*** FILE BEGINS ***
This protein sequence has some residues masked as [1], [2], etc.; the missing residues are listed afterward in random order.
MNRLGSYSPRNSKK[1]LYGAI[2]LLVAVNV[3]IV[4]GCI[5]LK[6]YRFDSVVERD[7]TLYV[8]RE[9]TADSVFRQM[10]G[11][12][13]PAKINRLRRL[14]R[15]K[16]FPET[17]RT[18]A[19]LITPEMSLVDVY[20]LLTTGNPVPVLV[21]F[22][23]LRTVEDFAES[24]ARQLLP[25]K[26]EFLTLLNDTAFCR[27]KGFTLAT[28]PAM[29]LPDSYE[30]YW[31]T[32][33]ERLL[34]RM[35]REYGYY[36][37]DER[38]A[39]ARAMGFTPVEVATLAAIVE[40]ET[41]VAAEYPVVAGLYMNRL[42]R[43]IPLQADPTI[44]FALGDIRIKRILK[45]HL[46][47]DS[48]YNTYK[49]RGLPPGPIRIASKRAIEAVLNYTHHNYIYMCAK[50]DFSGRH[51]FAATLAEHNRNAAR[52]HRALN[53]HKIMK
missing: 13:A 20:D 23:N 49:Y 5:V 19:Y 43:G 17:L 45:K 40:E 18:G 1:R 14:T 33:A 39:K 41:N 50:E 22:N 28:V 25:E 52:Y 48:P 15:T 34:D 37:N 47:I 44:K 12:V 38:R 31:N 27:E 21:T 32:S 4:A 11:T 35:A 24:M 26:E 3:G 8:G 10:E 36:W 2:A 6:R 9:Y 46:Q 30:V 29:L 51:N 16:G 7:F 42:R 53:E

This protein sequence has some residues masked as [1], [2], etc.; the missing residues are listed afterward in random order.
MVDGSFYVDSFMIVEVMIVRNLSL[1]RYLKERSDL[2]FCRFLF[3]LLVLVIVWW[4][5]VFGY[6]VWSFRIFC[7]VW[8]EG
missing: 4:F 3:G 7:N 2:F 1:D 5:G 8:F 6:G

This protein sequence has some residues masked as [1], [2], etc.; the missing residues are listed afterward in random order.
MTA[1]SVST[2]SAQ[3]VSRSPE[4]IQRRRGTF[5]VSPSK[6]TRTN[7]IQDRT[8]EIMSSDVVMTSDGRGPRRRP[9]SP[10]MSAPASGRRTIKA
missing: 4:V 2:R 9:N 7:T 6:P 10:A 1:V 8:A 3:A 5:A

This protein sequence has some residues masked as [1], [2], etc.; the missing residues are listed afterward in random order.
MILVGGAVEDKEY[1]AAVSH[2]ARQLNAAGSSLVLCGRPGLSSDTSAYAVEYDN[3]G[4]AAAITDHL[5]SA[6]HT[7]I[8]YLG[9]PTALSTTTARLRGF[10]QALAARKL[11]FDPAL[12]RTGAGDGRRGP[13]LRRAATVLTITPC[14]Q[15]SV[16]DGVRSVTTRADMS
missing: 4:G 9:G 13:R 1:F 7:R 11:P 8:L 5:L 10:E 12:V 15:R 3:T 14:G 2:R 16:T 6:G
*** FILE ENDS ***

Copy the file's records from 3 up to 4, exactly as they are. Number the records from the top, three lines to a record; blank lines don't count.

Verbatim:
This protein sequence has some residues masked as [1], [2], etc.; the missing residues are listed afterward in random order.
MTA[1]SVST[2]SAQ[3]VSRSPE[4]IQRRRGTF[5]VSPSK[6]TRTN[7]IQDRT[8]EIMSSDVVMTSDGRGPRRRP[9]SP[10]MSAPASGRRTIKA
missing: 4:V 2:R 9:N 7:T 6:P 10:A 1:V 8:A 3:A 5:A

This protein sequence has some residues masked as [1], [2], etc.; the missing residues are listed afterward in random order.
MILVGGAVEDKEY[1]AAVSH[2]ARQLNAAGSSLVLCGRPGLSSDTSAYAVEYDN[3]G[4]AAAITDHL[5]SA[6]HT[7]I[8]YLG[9]PTALSTTTARLRGF[10]QALAARKL[11]FDPAL[12]RTGAGDGRRGP[13]LRRAATVLTITPC[14]Q[15]SV[16]DGVRSVTTRADMS
missing: 4:G 9:G 13:R 1:F 7:R 11:P 8:L 5:L 10:E 12:V 15:R 3:T 14:G 2:R 16:T 6:G